The features of the present invention which are believed to be novel are set forth with particularity in the appended claims. The invention, together with further objects and advantages thereof, may best be understood by making reference to the following description, taken in conjunction with the accompanying drawings, in the several figures of which like reference numerals identify like elements, and wherein:

FIG. 1 shows a prior art voltage-controlled FET resistor;

FIG. 2 shows an FET configured as a current-controlled FET resistor in accordance with one embodiment of the present invention;

FIG. 3 shows one embodiment of a low supply, current-controlled FET Pi attenuator network in accordance with another aspect of the present invention;

FIG. 4 shows a graph of input-to-output (S21) attenuation versus frequency response for a variety of input currents I;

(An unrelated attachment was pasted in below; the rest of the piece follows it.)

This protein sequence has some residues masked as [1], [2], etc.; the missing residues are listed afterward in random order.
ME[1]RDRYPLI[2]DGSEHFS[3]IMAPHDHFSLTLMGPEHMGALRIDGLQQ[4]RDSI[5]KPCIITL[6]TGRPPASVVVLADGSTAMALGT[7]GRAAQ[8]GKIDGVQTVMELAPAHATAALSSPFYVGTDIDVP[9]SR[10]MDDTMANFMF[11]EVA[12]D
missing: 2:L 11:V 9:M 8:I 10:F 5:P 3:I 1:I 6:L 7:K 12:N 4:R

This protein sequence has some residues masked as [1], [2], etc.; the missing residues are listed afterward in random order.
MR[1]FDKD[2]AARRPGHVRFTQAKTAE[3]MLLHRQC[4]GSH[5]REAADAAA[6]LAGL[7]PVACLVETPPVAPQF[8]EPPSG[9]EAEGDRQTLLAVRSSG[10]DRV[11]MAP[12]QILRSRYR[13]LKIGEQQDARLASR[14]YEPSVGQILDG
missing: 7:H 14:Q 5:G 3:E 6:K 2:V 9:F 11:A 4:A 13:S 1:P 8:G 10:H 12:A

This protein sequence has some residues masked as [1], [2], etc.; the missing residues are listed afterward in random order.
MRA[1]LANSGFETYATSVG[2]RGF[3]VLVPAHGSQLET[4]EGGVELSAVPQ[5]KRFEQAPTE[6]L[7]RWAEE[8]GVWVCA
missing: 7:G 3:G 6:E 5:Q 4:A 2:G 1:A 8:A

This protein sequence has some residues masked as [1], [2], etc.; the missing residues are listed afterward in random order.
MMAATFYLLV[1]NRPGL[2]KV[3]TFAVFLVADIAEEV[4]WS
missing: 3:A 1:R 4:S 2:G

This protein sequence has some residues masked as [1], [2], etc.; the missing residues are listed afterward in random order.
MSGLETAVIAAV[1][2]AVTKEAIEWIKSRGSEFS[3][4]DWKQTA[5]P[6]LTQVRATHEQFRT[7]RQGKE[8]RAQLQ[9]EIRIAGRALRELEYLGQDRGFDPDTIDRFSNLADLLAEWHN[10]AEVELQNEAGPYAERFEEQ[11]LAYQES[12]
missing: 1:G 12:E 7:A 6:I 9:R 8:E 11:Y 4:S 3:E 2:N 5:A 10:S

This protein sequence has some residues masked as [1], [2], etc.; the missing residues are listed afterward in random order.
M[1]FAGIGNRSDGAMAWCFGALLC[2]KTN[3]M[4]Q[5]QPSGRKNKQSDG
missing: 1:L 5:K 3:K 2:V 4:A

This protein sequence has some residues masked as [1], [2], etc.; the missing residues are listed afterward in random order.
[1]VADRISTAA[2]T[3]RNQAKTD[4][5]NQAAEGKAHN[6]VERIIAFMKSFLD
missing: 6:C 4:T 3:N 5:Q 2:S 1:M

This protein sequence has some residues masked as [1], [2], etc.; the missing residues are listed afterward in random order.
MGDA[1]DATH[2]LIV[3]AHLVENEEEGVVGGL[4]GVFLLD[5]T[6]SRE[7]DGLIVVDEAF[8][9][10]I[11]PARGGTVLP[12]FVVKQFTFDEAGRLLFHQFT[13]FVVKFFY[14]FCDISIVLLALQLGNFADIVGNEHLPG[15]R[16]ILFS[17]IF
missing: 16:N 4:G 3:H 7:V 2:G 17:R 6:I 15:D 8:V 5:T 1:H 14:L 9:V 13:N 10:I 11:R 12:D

FIG. 5 shows a graph of reflected (S11) attenuation versus frequency response for a variety of input currents I; and

FIGS. 6, 7 and 8 show changes in frequency response linearity with increasing attenuation using the FET attenuator in accordance with one aspect of the present invention.

DETAILED DESCRIPTION OF THE PREFERRED EMBODIMENTS

FIG. 2 shows an FET configured as a current-controlled FET resistor in accordance with a preferred embodiment of the present invention. As illustrated in FIG. 2, this embodiment uses an input current ID flowing into the gate terminal to control the channel resistance rDS of a FET. In this FET resistor configuration, the gate terminal (labeled “G”) is connected to the drain terminal (labeled “D”) so that the FET is controlled by the input current ID. This is sometimes referred to as a diode connected mode. The current ID may therefore be used to vary the resistance of the FET according to the formula:

1/Rαg mα[2I D μC OX(W/L)]  (1)